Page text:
In other words, Ong explains, “Designers don’t always have to push the pixels around; they can be thinking of what’s next. There are more-interesting creative problems for designers to solve than cutting banner ads.”

Characterizer, a feature in Adobe Character Animator that is powered by Adobe Sensei AI technology, enables users to quickly create puppets based on images taken from a web cam. Users stylize the puppet by choosing one of the built-in art styles or creating their own style from any piece of reference art. 

That’s exactly what Tom Ollerton, founder of Automated Creative, does with the popular I’ll be Back meet-ups he runs in London. Compelled by the provocative headline “Will a Robot Take My Job?” bright minds from agencies, universities and startups pack a room each month to discuss the future of AI.

What AI is good at, Ollerton says, “is looking at what’s happened before and predicting what will happen next. The key thing is that it learns. This gets interesting when you can teach the same machine to learn whether an advert is a good advert—or not.” Ollerton believes this type of tech is creating new advertising jobs, not putting people out of them.

Ollerton’s company, Automated Creative, is a tech platform that experiments with AI to make ads. The way it works, Ollerton explains, is “the creative agency comes up with the strategy, the platform and the idea, then shoots the video. We use AI to analyze the content of the ads and break them down into different emotional triggers. We then test those emotional triggers at an incredible speed and scale to work out in real time what matters to the audience. Then we generate hundreds of variants of the images and written words, and explode that out on Facebook and Google.”

“Each advertisement becomes a tiny data point,” Ollerton says. “We collect that, centralize it and the AI tells us what to create next based on what the audience responds to. Advertising doesn’t need to be perfect, it just has to work. And by ‘work,’ I mean it just has to get a click. AI doesn’t care about awards. It just gets the job done.”

Adobe, meanwhile, has positioned its AI as a time-saving initiative it calls Sensei. Behind the scenes, Sensei-powered tools streamline photo editing for Lightroom, implement Face-Aware Liquify in Photoshop and automate color matching in Premiere Pro. According to Silka Miesnieks, head of Emerging Design at Adobe, it’s all part of an effort designed to “eliminate the drudgery associated with those jobs. People in the design community worry that AI is eliminating craft,” she says. “But then when you point out all the time they spend tweaking images, they say, ‘Oh yeah, I don’t want to to do that.’”

While drudgery may disappear, Miesnieks thinks design jobs aren’t going away anytime soon. “We’ll need more people, not fewer, because there’s only more production coming: more messaging, more visuals and more content, which demands more creativity and more problem-solving,” she explains.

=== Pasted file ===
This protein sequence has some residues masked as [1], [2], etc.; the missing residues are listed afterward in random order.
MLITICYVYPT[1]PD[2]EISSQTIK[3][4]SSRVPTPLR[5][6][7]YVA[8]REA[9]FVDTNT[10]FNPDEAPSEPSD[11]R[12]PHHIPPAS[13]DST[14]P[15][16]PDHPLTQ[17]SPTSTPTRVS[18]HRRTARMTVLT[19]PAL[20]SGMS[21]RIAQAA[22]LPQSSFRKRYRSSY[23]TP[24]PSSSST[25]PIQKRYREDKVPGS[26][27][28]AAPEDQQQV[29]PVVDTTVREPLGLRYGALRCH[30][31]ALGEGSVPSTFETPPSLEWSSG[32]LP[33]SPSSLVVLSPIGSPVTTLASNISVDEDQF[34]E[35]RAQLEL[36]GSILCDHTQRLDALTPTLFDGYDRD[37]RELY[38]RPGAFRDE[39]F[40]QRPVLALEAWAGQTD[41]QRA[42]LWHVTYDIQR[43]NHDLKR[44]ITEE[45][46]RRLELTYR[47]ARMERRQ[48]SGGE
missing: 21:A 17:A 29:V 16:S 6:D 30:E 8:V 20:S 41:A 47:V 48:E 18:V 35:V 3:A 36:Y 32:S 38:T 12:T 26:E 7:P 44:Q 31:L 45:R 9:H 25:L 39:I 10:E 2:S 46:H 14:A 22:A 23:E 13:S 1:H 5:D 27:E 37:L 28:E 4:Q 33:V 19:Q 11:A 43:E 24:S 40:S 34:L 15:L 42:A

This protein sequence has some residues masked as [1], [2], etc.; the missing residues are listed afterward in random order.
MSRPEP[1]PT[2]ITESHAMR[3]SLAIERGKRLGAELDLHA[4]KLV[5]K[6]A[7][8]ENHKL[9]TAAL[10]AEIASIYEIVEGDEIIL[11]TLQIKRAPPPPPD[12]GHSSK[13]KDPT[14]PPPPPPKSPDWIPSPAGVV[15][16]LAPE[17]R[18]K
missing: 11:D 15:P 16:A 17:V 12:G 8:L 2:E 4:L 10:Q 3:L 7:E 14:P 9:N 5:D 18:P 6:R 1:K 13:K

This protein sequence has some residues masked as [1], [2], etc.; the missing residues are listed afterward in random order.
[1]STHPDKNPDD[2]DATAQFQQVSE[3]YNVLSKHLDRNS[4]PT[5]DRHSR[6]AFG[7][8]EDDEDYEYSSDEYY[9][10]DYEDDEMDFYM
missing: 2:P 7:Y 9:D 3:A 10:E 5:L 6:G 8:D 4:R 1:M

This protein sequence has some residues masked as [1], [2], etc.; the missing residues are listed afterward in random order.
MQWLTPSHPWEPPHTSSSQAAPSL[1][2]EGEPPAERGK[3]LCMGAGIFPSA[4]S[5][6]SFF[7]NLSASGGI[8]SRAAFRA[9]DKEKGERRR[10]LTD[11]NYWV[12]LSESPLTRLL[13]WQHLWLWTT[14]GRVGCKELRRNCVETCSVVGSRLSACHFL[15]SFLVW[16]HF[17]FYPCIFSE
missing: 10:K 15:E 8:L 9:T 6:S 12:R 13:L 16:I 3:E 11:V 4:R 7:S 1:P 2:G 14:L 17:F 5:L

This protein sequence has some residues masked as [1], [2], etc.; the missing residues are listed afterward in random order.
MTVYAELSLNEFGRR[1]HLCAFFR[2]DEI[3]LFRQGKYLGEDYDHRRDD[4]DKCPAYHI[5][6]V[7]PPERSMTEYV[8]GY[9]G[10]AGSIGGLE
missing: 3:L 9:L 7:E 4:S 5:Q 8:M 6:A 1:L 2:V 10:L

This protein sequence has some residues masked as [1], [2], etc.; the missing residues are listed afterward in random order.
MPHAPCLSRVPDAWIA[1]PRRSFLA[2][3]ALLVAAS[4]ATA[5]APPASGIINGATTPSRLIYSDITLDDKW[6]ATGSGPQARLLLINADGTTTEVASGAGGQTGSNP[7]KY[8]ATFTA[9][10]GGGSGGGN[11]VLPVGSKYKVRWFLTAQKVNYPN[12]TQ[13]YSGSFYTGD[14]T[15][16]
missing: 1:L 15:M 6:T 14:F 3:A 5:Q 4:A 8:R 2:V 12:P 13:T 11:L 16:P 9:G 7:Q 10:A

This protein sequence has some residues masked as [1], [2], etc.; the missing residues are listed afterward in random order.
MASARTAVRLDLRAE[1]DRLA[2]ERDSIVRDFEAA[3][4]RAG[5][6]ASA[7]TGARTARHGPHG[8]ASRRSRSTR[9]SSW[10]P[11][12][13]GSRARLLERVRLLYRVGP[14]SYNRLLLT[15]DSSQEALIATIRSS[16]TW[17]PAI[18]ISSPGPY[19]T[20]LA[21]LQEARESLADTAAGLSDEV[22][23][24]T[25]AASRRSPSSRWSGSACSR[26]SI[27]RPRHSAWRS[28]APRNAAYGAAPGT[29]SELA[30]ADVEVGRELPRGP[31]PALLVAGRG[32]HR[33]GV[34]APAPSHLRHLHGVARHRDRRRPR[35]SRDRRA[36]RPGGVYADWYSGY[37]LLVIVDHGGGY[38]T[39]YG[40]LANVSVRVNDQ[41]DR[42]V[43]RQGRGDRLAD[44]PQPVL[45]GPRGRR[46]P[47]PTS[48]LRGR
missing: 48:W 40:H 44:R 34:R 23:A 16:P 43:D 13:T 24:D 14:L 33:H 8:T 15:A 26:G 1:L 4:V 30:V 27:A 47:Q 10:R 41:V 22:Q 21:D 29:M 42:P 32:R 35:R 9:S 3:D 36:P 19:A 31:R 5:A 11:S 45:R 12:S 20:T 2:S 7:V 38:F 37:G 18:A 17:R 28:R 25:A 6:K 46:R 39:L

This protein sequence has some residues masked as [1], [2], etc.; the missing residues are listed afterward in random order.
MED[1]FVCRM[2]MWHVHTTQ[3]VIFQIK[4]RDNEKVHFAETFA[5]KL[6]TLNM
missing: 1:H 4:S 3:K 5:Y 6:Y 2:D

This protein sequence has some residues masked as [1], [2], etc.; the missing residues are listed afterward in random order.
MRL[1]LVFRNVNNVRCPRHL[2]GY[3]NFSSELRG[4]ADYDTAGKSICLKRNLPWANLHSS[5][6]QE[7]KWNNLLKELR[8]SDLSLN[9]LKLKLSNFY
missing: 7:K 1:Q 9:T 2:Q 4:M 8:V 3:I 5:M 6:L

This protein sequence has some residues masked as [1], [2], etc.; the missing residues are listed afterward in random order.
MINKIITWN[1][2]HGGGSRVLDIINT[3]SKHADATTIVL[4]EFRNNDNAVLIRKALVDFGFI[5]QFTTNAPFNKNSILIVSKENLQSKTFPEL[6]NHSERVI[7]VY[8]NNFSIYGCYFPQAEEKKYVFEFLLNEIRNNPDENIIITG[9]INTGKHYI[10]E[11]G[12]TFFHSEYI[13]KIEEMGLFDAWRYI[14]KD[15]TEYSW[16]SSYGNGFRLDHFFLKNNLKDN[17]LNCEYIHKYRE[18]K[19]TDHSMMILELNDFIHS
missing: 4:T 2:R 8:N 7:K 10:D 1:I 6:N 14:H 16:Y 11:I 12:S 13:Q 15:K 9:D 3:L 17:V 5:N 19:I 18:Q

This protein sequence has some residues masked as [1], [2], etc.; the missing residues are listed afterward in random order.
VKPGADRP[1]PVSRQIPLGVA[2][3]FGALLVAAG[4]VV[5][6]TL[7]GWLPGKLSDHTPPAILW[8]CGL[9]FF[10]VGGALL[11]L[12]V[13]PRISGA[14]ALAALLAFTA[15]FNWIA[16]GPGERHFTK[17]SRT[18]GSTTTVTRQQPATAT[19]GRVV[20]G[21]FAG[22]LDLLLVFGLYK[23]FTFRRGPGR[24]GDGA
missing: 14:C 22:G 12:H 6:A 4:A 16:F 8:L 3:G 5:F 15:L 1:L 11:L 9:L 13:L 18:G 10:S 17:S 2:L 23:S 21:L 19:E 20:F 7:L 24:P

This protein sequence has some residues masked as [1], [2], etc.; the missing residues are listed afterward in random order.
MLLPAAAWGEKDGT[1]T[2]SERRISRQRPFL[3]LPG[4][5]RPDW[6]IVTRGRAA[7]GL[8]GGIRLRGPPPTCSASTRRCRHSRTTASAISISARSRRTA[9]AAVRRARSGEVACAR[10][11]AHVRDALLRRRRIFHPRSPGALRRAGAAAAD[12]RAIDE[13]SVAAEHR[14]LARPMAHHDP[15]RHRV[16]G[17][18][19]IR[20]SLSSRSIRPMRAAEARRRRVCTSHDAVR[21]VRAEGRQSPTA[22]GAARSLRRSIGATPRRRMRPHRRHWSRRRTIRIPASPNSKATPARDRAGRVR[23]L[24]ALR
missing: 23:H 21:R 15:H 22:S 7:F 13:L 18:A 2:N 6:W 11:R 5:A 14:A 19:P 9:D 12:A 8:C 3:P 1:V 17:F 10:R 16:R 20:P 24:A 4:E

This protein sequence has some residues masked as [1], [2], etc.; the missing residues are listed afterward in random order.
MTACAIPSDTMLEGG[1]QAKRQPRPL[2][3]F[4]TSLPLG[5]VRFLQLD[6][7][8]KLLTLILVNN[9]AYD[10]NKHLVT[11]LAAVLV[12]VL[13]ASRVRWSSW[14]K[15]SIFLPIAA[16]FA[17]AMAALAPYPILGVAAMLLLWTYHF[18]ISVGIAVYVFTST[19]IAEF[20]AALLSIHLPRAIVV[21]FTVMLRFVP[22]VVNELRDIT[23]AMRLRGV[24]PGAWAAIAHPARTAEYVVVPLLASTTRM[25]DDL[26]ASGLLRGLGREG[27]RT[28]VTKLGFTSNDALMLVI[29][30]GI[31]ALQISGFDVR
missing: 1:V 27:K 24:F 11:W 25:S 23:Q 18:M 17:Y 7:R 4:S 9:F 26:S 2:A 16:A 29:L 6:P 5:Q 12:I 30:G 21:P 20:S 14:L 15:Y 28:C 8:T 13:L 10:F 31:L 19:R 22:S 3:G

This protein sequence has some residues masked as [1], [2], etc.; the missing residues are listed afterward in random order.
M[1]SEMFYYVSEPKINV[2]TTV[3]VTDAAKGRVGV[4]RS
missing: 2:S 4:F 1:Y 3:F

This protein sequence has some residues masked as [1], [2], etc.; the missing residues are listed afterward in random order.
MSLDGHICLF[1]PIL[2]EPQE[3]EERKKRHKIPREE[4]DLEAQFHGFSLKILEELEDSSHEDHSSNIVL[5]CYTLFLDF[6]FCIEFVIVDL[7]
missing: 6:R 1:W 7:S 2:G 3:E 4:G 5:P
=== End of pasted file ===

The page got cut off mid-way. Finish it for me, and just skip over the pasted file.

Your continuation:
Instead of worrying about AI, Miesnieks thinks designers should lean in. To start, she suggests taking online courses in AI and machine learning. “You don’t have to write an algorithm,” she says. “But you have to understand what an algorithm is, what a model is, what a data set means, so you can have the right discussion when working with engineers, policy makers and C-suite executives.”

Meet Lucy, an interactive character created by virtual beings company Fable. Audiences were first introduced to Lucy in the initial chapter of Wolves in the Walls, an animated VR experience based on the book by writer Neil Gaiman and illustrator Dave McKean. By powering Lucy with AI, Fable has enabled her to interact naturally with viewers. In the upcoming experience Whispers in the Night, which builds off the world of Wolves in the Walls, viewers will be able to have a unique conversation with Lucy.

For millennia, people have gathered to tell each other stories. The power and pleasure of story is one of the things that makes us human. Surely there’s no room for AI in that.

Edward Saatchi would like to disagree. “The next great art form is artificial intelligence,” he says. His new company, Fable, which he cofounded with director Pete Billington, is busy combining AI with storytelling. By deploying computer vision, image recognition, and natural language processing and generation, Fable is connecting subfields of AI, which will serve as the eyes, ears, mouth, heart, memory, creativity and will of something very nearly human: a “virtual being.” And Fable’s team of engineers and storytellers has already created one.

Based on The Wolves in the Walls, a book by writer Neil Gaiman and illustrator Dave McKean, Fable’s animated VR/AR production Whispers in the Night introduces us to Lucy, a virtual being who draws you into her world. “She can hand you things, follow your eyes to make eye contact, have a conversation with you, and respond and react to what you are doing in the space,” Saatchi explains. The more you share, the more she shares.

Lucy is only the beginning. Magic Leap recently unveiled a virtual being named Mica, who may one day become an AI-powered assistant. Talespin introduced Barry to human resources departments in soft skills VR training sessions. And Lil Miquela has gathered 1.5 million followers on Instagram, appeared at Coachella and kissed Bella Hadid in an advertisement for Calvin Kelin. As AI matures and merges with AR and VR, the future of virtual assistants imagined by Blade Runner 2049 is poised to become real. And we’ll see it long before 2049. ca

Sam McMillan is a San Francisco Bay Area-based writer, teacher and producer of interactive multimedia projects for a number of Bay Area production houses, and can be reached at sam@wordstrong.com.